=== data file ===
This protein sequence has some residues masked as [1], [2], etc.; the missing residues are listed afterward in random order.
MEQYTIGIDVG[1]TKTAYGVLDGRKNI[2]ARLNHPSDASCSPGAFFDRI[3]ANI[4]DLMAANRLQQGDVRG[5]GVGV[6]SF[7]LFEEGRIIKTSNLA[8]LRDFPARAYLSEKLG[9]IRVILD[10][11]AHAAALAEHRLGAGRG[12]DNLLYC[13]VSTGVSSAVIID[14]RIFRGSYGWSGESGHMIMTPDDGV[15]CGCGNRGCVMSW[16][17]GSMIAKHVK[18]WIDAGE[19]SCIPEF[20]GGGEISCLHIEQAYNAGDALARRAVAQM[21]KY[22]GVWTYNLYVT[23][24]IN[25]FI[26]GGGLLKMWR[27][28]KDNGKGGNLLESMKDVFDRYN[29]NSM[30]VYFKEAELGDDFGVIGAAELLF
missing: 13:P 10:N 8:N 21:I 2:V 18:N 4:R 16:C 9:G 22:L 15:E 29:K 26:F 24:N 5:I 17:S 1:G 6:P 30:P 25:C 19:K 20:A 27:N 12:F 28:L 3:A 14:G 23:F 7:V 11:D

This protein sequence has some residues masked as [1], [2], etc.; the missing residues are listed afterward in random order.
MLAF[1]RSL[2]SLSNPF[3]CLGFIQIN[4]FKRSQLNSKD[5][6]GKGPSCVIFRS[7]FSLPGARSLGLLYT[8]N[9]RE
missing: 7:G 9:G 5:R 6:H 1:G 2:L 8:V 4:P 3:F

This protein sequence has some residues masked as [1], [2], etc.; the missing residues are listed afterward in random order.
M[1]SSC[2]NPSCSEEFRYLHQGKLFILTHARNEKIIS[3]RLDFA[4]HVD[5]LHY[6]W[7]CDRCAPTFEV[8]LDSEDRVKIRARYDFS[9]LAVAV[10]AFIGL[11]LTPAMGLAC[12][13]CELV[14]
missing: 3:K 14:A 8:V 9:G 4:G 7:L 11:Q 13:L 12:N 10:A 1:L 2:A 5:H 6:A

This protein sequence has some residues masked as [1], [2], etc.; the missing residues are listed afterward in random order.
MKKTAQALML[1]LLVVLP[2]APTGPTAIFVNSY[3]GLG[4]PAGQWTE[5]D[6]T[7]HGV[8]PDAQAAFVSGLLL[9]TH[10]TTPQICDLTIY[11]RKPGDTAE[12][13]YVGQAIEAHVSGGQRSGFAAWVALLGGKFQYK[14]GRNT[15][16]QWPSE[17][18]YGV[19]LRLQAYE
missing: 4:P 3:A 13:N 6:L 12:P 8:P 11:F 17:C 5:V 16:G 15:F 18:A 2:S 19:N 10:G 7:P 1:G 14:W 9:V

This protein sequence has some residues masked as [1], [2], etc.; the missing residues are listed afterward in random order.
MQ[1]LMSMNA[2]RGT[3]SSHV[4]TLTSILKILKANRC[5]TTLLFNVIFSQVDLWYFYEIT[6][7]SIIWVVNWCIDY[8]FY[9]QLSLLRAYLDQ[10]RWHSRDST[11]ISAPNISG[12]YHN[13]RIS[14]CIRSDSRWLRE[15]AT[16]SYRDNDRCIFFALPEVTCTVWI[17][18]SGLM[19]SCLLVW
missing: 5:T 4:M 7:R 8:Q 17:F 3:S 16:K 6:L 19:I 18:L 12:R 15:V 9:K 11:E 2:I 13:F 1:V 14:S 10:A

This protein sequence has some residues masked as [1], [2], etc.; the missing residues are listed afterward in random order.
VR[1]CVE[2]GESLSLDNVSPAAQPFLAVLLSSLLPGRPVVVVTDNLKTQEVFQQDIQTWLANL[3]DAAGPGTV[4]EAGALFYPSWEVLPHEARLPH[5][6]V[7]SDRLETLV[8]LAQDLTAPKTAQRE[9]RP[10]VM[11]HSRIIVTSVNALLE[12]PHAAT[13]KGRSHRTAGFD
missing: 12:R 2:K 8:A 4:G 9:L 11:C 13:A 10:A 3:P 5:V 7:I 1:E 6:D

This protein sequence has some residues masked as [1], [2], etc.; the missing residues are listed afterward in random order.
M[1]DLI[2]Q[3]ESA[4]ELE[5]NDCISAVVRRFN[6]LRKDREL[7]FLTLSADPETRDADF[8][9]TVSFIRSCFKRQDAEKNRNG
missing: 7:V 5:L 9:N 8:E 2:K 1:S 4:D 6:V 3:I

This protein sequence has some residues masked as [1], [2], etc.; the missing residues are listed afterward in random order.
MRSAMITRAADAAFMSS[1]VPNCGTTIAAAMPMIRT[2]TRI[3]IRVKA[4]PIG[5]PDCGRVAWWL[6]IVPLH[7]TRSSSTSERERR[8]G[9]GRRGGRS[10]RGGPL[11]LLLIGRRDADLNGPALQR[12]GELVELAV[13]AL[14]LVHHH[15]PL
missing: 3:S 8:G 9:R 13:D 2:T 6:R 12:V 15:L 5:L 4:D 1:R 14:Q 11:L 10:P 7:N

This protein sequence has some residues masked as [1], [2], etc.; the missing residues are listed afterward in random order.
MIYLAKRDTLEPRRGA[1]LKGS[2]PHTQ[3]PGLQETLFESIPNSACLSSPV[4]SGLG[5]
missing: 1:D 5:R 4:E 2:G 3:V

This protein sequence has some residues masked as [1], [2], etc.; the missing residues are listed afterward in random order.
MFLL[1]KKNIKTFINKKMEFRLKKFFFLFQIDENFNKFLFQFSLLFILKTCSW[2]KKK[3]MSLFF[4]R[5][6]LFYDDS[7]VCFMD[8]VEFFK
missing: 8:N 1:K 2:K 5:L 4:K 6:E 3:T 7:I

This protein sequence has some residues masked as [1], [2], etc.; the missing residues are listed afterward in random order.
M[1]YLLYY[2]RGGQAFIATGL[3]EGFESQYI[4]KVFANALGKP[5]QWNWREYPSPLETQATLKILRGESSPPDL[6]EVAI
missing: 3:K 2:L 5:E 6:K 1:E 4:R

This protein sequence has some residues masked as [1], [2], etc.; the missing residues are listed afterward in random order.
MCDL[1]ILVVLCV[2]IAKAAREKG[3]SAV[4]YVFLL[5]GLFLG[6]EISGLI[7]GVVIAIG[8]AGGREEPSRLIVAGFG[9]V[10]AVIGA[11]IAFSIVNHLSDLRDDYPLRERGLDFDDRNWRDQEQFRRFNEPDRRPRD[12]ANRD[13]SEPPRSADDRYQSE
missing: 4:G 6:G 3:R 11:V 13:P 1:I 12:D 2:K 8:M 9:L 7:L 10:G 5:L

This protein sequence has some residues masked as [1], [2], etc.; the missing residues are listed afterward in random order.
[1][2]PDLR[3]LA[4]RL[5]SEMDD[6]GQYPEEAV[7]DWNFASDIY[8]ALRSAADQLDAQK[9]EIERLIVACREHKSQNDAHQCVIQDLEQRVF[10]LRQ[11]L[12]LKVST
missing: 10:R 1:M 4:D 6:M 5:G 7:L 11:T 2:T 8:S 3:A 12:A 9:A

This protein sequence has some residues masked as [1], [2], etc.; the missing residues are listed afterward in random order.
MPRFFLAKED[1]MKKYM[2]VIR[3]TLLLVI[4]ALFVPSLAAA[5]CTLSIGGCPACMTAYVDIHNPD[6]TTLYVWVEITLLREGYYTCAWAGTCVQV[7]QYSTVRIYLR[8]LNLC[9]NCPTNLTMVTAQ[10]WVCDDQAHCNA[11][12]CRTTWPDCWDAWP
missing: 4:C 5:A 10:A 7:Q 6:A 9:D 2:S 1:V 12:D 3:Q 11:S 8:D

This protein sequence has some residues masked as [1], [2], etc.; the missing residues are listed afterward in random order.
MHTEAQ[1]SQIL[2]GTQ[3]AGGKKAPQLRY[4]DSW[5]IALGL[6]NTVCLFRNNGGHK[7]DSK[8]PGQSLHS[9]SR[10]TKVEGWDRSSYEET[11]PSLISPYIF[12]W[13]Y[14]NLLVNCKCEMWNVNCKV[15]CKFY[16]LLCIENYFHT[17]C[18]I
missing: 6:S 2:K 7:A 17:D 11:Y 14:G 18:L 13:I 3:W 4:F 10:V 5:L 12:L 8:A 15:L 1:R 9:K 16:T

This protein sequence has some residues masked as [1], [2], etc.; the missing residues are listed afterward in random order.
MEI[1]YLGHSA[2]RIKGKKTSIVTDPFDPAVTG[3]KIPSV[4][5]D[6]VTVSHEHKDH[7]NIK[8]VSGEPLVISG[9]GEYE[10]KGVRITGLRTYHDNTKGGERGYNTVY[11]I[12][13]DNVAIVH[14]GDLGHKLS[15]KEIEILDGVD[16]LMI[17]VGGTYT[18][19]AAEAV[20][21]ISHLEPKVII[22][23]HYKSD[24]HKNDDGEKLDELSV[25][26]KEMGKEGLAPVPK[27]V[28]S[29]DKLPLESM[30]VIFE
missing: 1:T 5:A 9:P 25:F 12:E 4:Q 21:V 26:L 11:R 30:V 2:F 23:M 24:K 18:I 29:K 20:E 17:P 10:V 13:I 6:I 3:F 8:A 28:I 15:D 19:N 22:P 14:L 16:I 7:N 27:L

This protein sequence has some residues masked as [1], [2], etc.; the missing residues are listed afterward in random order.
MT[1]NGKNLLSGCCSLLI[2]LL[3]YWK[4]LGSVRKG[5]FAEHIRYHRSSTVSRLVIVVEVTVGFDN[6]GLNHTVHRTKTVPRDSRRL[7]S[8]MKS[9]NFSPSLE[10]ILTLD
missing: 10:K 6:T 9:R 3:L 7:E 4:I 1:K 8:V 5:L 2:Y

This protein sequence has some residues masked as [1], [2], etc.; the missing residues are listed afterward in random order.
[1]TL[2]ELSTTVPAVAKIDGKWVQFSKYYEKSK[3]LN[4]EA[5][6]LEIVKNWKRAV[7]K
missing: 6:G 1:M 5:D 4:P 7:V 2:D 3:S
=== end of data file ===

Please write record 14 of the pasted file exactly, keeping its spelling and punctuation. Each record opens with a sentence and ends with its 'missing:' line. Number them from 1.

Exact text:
This protein sequence has some residues masked as [1], [2], etc.; the missing residues are listed afterward in random order.
MPRFFLAKED[1]MKKYM[2]VIR[3]TLLLVI[4]ALFVPSLAAA[5]CTLSIGGCPACMTAYVDIHNPD[6]TTLYVWVEITLLREGYYTCAWAGTCVQV[7]QYSTVRIYLR[8]LNLC[9]NCPTNLTMVTAQ[10]WVCDDQAHCNA[11][12]CRTTWPDCWDAWP
missing: 4:C 5:A 10:A 7:Q 6:A 9:D 2:S 1:V 12:D 3:Q 11:S 8:D